Here’s why you’re a gamer, even if you just download Custom Content for your Sims.
Gaming, as we know it today, has been around since the 1980s and ignited into a social collective, filled with your heart-pumping first person shooters (think Call of Duty and whatever game your partner is screaming at) and engaging farm simulation games like Stardew Valley. When I first mentioned loving gaming at University, I was met with either the condescending assumptions that I must be an antisocial hermit who locks myself in my room all day long. Or, on the other hand, others suggested that the games I play lack strategic depth, and thus, I’m not a ‘real gamer’. This kind of thinking is nothing new, and definitely wasn’t my first encounter with adverse reactions, but I do feel like each of these moments created hurdles that I needed to overcome in order to join the community.
When I was a kid, most of the games I picked up on my DS involved looking after my sausage dog Rusty on Nintendogs and picking weeds from my neglected Animal Crossing town (because I time travelled a year instead of a day). And, although these were both undeniably games, I felt like my dedicated hours amounted to nothing when speaking about it to groups at school. Unfortunately, most of my interactions revolved around young boys who had just bought the newest game on the scene, Fifa 12. While I did score points for knowing trivia about their favourite anime, not knowing the best guns in Call of Duty was enough to keep me out of their squad.
Which takes me back to University. After the first week of drinking games, most of the fun died down from relentless lockdown rules and the fact every single university accommodation floor looks the exact same. I’d decided to bring my Switch with me to keep me entertained during the slog of tasks I’d been set. My University called it ‘bootcamp’ – like we’re on the X Factor but instead of getting a yes from Simon, it felt more like a no from Louis.
When each evening felt like it was dragging on, one of my flatmates knocked on my door. On my monitor, they could see MarioKart flashing on my screen. MarioKart is the only game that can unite gamers and non-gamers. She sat herself on my bed and we started playing, which started a trickle, and then a flood, of all my flatmates into my room. Each night, we’d play MarioKart and bond – especially my other two gay flatmates who both mained Wendy. Although, this probably wasn’t the unique experience I felt it was at the time, it was the first time I openly discussed really enjoying games despite my self-conscious tendencies to avoid the subject altogether.
And that’s when I had an eye-opening realisation; there were more gamers around me than I initially thought. As we chatted in our group, I discovered that despite most of us having differing interests, we had all gone through some gaming phase in our lives. Whether it was Minecraft, Animal Crossing, or Nintendogs, we had all owned or played similar games during our childhoods and teenage years. However, these cosy games didn’t fit the stereotype of what I, at the time, believed defined a “gamer.”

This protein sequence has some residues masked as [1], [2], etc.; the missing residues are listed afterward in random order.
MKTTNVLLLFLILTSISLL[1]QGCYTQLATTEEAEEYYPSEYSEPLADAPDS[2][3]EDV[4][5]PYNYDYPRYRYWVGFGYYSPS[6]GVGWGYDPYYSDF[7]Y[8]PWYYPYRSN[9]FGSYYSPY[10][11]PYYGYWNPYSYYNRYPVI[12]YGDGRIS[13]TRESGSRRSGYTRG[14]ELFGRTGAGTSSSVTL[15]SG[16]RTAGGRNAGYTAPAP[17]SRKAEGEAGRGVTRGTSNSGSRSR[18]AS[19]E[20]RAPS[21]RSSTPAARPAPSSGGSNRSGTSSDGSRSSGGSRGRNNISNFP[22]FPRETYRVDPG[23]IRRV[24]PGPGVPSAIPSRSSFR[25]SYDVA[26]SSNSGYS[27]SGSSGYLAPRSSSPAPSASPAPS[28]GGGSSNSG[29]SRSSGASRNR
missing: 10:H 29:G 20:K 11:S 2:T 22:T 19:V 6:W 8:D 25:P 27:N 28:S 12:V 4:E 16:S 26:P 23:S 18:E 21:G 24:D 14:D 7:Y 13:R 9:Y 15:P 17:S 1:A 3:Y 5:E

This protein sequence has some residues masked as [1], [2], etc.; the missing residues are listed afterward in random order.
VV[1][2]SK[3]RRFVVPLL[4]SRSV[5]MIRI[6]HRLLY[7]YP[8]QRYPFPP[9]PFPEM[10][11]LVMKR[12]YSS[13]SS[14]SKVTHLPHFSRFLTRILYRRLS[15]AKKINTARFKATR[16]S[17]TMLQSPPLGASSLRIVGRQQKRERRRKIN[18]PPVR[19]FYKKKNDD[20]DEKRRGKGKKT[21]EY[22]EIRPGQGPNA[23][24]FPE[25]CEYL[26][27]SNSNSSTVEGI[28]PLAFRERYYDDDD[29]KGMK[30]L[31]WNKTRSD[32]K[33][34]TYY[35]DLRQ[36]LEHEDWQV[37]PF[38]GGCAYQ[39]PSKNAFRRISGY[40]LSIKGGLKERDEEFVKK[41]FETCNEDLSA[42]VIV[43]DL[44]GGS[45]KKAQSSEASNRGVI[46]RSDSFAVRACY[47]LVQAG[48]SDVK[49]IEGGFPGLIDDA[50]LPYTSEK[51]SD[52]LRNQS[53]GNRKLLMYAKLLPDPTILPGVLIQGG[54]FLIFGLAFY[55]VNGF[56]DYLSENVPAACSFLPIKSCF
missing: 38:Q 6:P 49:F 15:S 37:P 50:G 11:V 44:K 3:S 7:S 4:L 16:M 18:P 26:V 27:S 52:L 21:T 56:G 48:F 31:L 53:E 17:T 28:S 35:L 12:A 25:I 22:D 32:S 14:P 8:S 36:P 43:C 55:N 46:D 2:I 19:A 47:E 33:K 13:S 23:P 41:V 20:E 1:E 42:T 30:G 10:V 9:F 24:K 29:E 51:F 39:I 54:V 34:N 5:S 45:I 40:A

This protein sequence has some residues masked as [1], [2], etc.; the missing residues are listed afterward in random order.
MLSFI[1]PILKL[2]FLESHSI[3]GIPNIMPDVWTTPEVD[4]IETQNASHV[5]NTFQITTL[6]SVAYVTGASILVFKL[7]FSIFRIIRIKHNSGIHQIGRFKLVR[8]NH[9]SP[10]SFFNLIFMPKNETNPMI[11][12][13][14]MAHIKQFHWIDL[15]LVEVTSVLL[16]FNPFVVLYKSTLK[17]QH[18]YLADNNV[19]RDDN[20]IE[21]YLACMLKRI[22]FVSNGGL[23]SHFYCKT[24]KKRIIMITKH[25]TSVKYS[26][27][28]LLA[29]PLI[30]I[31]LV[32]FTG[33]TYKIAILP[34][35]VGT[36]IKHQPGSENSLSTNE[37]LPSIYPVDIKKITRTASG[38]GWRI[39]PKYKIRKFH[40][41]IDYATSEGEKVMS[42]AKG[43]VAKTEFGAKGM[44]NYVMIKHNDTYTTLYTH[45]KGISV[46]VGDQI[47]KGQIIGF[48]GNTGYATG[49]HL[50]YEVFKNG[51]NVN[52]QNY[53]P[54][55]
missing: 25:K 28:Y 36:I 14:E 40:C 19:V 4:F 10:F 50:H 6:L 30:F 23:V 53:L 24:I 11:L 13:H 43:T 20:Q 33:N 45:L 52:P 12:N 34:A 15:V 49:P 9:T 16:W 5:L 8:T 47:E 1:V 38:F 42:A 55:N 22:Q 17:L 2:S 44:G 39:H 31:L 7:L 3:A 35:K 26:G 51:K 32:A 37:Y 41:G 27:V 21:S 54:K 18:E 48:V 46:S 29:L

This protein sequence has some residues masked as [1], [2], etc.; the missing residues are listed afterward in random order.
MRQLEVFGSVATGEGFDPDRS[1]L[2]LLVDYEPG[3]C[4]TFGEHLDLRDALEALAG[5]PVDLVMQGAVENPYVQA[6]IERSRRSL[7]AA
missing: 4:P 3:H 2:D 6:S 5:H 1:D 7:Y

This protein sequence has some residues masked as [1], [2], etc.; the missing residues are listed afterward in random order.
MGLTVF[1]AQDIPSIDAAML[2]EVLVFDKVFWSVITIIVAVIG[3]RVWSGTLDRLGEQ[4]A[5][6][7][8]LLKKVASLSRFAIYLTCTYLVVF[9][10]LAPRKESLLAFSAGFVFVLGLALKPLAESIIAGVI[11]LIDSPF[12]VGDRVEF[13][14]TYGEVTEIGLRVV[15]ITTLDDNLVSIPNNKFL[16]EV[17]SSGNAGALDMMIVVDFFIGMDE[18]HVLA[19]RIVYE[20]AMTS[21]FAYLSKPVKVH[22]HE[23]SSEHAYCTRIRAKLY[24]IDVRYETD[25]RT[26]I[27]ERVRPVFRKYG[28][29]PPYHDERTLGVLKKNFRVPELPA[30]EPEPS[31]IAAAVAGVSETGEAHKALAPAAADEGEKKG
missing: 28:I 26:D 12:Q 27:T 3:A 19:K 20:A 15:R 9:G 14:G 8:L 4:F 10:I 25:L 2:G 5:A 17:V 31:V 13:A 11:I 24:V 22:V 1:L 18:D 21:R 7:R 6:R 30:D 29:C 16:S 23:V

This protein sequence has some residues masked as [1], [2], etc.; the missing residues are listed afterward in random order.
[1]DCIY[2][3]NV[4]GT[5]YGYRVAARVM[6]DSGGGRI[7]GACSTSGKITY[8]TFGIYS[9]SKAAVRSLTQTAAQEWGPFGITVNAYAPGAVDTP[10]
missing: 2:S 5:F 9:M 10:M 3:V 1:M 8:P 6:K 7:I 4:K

That’s when I decided to introduce my flatmates to a game called Kind Words. Unlike the usual games with clear aims and objectives, Kind Words was born during lockdown, a time when human connection was more essential than ever. Let me try not to sound like an advertisement, but in this dreamy room filled with relaxing lo-fi beats, you can send anonymous letters to users all over the world. You even get to collect stickers and customise your tiny room (which, by the way, is floating in space).
I hesitated to talk about Kind Words with others because it didn’t fit the conventional gaming narrative of “I completed this” or “I killed that.” It offered a different, more heartwarming experience centred around spreading kindness and empathy to strangers – something you’ll find is non-existent in gaming lobbies. And that’s when it hit me: my love for MarioKart and the warm connections forged through Kind Words were indicative of my preference for cosy gaming experiences. These were the games that resonated with me and brought joy to my heart, even if they didn’t align with the conventional notions of what it means to be a gamer.
As I continued exploring the world of gaming, I realised that there was a whole genre of games that catered to those seeking a more relaxed, comforting, and emotionally fulfilling experience. These games, often referred to as “cosy games” or “comfort games,” focus on creating soothing and immersive environments rather than intense challenges and competition. Refusing to run through a virtual battlefield didn’t make me any less of a gamer, but zooming down a racetrack with Peach definitely made me one.
If you’re anything like me—someone who enjoys playing MarioKart from time to time and secretly believes they have a shot at winning an online race—perhaps you should give cosy gaming a try. While mentioning it on your Hinge profile may not stand out much, as it seems like 90% of queer women already have that covered, talking about your love for Celeste might pique some interest. So, whether you’re planting flowers in Animal Crossing or sending kind messages in Kind Words, don’t hesitate to explore the world of cosy gaming—it might just lead you to the gaming community you’ve been searching for all along. Or don’t, because Custom Content for The Sims seriously clogs your PC’s storage.